# Solved – Is E(u|x)=0 is a required condition for estimator consistency

For OLS parameter estimates to be consistent it must be the case that
E(u|x)=0. Is it true?
E(u|x)=0 is a required condition for unbiasedness. But as far as I understand, unbiasedness does not necessarily mean consistency. Therefore I am really confused.

Contents

Ok. The model is, in matrix notation and conformable dimensions \$\$mathbf y = mathbf Xbeta + mathbf u \$\$

The \$OLS\$ estimator is

\$\$hat beta = (mathbf X'mathbf X)^{-1}mathbf X' mathbf y = (mathbf X'mathbf X)^{-1}mathbf X' (mathbf Xbeta + mathbf u) \$\$

\$\$= (mathbf X'mathbf X)^{-1}mathbf X' mathbf Xbeta + (mathbf X'mathbf X)^{-1}mathbf X'mathbf u = beta + (mathbf X'mathbf X)^{-1}mathbf X'mathbf u\$\$

For consistency we examine

\$\$operatorname{plim}hat beta = operatorname{plim}beta + operatorname{plim}left[(mathbf X'mathbf X)^{-1}mathbf X'mathbf uright] = beta + operatorname{plim}left[left(frac 1nmathbf X'mathbf Xright)^{-1}left(frac 1nmathbf X'mathbf uright)right] \$\$

And here is the crucial point that makes us need a weaker assumption for consistency compared to unbiasedness: for unbiasedness we would face \$Eleft[(mathbf X'mathbf X)^{-1}mathbf X'mathbf uright]\$, and in order to "insert" the expected value into the expression we have to condition on \$mathbf X\$, which leads us to the expression \$E(mathbf umid mathbf X)\$ and the need to assume it as being equal to zero, i.e. assume "mean-independence" between the error term and the regressors.

But \$operatorname{plim}\$ is a more "flexible" operator than \$E\$: under \$operatorname{plim}\$ expressions and products can be decomposed (something that under the expected value requires independence), and also \$operatorname{plim}\$ can "go inside the expression" (while \$E\$ cannot except if it is an affine function), as long as the function is a continuous transformation (and it very rarely isn't) – so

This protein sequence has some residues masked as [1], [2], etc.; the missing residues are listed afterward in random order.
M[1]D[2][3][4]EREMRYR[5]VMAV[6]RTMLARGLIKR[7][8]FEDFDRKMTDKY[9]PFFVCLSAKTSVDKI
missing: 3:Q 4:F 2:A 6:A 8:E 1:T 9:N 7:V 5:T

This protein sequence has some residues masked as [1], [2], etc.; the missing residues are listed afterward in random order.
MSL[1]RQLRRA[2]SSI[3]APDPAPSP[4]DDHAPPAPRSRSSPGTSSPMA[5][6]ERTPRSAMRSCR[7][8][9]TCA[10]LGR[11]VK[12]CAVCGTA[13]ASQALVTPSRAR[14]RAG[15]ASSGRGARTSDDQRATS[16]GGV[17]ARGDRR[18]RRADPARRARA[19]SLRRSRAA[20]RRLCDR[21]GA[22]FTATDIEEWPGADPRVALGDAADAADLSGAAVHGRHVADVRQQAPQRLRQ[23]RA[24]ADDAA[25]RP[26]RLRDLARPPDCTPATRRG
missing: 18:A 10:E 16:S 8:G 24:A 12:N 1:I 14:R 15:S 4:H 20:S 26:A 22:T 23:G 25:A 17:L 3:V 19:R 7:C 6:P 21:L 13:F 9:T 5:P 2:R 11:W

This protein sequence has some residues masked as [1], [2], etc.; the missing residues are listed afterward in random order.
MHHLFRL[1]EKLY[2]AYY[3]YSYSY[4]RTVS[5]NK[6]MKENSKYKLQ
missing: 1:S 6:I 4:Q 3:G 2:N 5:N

\$\$operatorname{plim}left[left(frac 1nmathbf X'mathbf Xright)^{-1}left(frac 1nmathbf X'mathbf uright)right] = operatorname{plim}left(frac 1nmathbf X'mathbf Xright)^{-1}operatorname{plim}left(frac 1nmathbf X'mathbf uright)\$\$

For consistency we need to assume that the first \$operatorname{plim}\$ is finite -but this is an assumption on the properties of the regressor matrix, unrelated to the error term. So we are left with the second \$operatorname{plim}\$ which, written for clarity using sums it is \$\$operatorname{plim}left(frac 1nmathbf X'mathbf uright) = left[begin{matrix} operatorname{plim}frac 1nsum_{i=1}^nx_{1i}u_i \ .\ .\ operatorname{plim}frac 1nsum_{i=1}^nx_{ki}u_i \ end{matrix}right] rightarrowleft[begin{matrix} frac 1nsum_{i=1}^nE(x_{1i}u_i) \ .\ .\ frac 1nsum_{i=1}^nE(x_{ki}u_i) \ end{matrix}right] \$\$ …the last transformation due to the usual assumptions that permit the application of the law of large numbers.

Exactly because we have been able to "separate" \$(mathbf X'mathbf X)^{-1}\$ from \$mathbf X'mathbf u\$ (due to the fact that we are examining the \$operatorname{plim}\$ and not \$E\$) we ended up looking only at the contemporaneous relation between each regressor and the error term. And so what we need to assume for consistency of the \$OLS\$ estimator is only that \$E(x_{1i}u_i) =0 ; forall k, ; forall i\$, (contemporaneous uncorrelatedness) which is much weaker than \$E(mathbf umid mathbf X)\$, the latter requiring mean-independence, and moreover, not only contemporaneous independence, but across time too (since we condition the whole error vector on the whole regressor matrix).

Rate this post